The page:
MAGNIN-A gallery, Paris, France
03 Jun 2023 - 29 Jul 2023
From June 3 to July 29, 2023, MAGNIN-A gallery opens its doors to the dreamlike world of Congolese photographer and filmmaker Kiripi Katembo (1979-2015). Kiripi Katembo, who died suddenly at the age of 36, leaves behind a powerful body of work and a sublimated vision of Kinshasa through a unique photographic aesthetic. This exhibition, conceived in partnership with the Kiripi Katembo Siku Foundation, will present for the first time some twenty prints and a video from Un regard, the photographer’s emblematic series produced between 2008 and 2013. The exhibition will also show Voiture en carton, a short film unveiled at the Centre Pompidou in 2008 during the 4th edition of the Pocket Films Festival, a journey to the ground in a working-class neighborhood of Kinshasa.
Capturing the invisible
Born in Goma, Democratic Republic of Congo, Kiripi Katembo has dedicated his work to documenting and interpreting the complex reality of the capital through strong images and committed cinematographic works. His work, deeply rooted in the social reality of his city, reveals the challenges faced by the people of Kinshasa. Using art as a means of awareness and mobilization, Kiripi Katembo denounces the inactivity of political leaders in the face of insalubrity and pollution.
As a student at the Beaux-Arts in Kinshasa, Kiripi Katembo began to paint and make videos to reflect his urban environment. Un regard, his first photographic series, happened by accident. Confronted with the hostility of the inhabitants in front of the lens, Kiripi Katembo uses the reflections of puddles. “The inhabitants are not at ease when they have a camera in front of them. (…) While fleeing their gaze, I came across the reflections of water that opened a rather surreal window with many details that correspond very well to the reality of my city.” Through the reflections of stagnant puddles, he seeks to illustrate another reality than the overly documented one of disorganization and chaos, which are omnipresent. “For me, photography is about sitting and looking and asking myself if I am making a painting with this photograph.” What interests the photographer is the conscious or unconscious urban installation of the population. Thus, landscapes inhabited by shadows and objects take shape, inviting us to imagine stories of this sublimated daily life. The titles of his photographs evoke the concerns, violent and real, of the population of Kinshasa. The raw poetry of Errer, Subir, Tenir sound like injunctions to the people of Kinshasa from an artist who dedicated his youth and his ideals to promote the culture of his country.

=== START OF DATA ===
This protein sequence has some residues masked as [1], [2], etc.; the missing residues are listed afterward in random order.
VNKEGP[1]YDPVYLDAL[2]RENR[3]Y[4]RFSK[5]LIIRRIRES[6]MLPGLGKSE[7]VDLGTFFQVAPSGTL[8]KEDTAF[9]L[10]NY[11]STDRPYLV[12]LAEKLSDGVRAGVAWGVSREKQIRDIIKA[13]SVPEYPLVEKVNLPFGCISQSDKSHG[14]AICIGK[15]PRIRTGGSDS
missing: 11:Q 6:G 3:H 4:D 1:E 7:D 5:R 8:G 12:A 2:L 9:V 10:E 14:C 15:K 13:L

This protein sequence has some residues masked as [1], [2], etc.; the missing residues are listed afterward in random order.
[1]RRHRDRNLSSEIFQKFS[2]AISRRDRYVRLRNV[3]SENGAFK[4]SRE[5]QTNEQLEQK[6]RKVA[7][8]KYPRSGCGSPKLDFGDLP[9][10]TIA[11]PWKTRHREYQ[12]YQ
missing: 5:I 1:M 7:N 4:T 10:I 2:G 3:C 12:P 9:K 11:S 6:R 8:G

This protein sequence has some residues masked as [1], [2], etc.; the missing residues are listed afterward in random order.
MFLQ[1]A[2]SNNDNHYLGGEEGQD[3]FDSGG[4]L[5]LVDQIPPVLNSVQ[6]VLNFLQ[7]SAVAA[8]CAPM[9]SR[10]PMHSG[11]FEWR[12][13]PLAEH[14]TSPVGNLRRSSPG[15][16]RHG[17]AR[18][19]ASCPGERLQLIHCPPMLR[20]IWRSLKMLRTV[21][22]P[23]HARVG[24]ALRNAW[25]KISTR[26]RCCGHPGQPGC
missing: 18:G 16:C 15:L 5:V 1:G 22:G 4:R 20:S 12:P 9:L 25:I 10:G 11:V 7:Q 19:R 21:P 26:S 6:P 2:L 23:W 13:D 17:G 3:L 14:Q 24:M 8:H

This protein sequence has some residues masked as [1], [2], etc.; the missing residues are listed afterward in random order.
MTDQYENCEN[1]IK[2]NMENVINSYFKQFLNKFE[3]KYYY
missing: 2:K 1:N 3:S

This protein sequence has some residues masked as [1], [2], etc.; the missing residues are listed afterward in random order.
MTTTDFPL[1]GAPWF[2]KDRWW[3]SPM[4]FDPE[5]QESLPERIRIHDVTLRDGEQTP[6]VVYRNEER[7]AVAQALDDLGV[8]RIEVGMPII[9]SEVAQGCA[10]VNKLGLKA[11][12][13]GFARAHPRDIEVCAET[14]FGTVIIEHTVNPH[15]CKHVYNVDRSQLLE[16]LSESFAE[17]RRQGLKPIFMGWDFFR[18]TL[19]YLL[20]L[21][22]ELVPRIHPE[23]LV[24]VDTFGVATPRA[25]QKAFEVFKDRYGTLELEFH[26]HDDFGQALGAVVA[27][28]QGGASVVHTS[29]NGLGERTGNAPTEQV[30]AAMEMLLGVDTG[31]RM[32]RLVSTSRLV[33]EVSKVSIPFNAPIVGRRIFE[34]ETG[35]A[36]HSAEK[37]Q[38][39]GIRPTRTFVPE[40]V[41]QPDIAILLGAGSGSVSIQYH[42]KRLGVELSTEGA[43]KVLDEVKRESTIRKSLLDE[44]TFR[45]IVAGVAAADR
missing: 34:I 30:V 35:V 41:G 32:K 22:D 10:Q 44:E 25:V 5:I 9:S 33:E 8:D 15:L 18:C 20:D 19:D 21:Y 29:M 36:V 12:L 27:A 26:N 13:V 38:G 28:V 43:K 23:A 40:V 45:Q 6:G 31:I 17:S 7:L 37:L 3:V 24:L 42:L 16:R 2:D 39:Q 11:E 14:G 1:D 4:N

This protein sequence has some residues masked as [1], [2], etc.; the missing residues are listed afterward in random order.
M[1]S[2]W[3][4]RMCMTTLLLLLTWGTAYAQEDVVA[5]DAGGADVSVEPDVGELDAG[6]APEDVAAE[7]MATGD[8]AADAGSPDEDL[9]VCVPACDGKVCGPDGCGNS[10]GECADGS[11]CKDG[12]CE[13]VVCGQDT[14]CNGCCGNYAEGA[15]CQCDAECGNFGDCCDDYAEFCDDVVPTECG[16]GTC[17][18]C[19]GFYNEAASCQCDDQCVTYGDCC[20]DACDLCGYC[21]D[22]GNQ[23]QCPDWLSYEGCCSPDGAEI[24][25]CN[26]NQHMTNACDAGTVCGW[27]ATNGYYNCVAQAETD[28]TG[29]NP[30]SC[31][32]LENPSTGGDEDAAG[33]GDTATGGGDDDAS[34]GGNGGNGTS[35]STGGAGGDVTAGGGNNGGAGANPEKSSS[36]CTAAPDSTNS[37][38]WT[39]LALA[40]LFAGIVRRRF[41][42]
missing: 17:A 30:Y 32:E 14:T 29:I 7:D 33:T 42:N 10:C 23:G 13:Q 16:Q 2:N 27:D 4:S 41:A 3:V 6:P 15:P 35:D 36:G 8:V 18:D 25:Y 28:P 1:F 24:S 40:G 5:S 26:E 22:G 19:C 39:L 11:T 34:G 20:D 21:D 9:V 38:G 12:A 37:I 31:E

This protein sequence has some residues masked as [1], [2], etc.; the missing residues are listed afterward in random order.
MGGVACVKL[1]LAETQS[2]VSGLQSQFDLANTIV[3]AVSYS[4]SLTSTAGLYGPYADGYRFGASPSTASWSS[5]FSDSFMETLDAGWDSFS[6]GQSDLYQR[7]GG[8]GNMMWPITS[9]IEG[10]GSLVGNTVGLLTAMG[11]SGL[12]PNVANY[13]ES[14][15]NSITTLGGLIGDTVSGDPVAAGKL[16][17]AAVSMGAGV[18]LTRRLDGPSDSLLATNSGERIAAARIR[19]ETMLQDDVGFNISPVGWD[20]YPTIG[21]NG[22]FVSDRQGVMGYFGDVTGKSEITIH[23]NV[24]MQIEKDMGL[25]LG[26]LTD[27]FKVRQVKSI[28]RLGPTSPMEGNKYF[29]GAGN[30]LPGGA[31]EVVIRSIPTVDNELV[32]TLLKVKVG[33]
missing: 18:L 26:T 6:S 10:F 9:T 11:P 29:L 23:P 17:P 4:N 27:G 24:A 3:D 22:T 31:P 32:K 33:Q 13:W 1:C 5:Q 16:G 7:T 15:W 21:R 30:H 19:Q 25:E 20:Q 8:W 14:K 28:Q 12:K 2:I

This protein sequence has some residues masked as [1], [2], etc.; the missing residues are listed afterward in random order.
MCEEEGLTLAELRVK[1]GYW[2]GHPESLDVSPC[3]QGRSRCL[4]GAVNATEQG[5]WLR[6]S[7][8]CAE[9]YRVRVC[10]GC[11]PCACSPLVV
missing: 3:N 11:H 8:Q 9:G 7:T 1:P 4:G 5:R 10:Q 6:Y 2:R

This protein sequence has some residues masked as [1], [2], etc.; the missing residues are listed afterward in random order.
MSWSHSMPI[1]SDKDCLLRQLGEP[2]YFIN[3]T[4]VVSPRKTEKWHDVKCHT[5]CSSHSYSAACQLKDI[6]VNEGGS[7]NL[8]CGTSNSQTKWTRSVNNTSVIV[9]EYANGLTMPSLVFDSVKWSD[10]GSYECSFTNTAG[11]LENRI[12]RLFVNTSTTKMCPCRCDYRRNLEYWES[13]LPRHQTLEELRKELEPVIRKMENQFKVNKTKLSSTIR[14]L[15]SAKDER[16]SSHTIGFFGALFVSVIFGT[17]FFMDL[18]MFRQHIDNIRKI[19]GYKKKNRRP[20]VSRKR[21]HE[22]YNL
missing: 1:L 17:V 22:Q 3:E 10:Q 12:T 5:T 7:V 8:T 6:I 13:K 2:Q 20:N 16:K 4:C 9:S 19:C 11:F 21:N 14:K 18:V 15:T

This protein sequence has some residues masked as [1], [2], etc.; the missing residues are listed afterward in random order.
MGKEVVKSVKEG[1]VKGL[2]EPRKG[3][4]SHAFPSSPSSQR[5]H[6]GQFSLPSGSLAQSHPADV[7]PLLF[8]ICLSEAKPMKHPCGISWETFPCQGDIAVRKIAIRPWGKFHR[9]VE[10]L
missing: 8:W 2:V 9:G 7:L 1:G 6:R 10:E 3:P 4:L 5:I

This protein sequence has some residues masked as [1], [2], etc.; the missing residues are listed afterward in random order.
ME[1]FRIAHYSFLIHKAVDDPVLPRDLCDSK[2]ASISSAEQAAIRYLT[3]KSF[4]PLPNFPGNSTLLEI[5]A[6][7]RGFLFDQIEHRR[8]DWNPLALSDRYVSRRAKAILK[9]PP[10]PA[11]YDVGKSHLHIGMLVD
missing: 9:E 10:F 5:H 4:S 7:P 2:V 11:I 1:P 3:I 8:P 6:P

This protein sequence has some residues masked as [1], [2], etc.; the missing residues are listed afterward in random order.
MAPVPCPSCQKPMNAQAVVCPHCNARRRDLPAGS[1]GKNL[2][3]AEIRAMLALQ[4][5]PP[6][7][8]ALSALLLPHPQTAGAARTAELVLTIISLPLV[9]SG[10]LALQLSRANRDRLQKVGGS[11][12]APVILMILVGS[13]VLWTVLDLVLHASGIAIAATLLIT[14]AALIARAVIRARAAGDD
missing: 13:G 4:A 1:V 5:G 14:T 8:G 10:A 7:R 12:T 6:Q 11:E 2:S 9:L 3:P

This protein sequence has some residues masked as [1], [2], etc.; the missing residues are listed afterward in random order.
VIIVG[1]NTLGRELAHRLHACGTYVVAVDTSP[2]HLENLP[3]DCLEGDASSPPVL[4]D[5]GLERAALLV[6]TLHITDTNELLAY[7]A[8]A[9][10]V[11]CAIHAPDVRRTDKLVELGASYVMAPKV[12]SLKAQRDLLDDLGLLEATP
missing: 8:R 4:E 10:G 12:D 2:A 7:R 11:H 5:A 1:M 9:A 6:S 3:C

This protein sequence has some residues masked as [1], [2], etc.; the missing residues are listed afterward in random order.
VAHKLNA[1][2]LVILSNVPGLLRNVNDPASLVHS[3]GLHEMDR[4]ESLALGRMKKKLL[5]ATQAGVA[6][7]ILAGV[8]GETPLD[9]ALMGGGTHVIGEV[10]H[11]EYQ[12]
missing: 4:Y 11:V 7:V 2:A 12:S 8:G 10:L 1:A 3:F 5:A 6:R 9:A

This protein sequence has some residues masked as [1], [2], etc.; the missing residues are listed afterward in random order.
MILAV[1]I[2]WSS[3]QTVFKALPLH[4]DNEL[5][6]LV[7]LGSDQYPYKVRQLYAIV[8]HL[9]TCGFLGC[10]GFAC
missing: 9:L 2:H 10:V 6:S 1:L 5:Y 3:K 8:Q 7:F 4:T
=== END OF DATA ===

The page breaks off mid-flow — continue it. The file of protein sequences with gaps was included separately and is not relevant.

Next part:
Kiripi Katembo was also a filmmaker, his documentary films testifying to the social and political conditions in the Democratic Republic of Congo. With an engaging narrative approach, he used film to give a voice to the people and to provoke thought about the environmental issues they face.
Died prematurely of malaria in 2015, Kiripi Katembo is recognized as one of the most influential Congolese artists of his generation. A unifying force and fervent defender of the Congolese art scene, he founded the Yango Biennial in 2014. This cultural initiative wishes to offer visibility to Congolese artists and becomes a true platform for exchange and dialogue for local and international creators. The Yango Biennial plays a key role in the promotion of contemporary art and in the recognition of emerging talents from the Democratic Republic of Congo.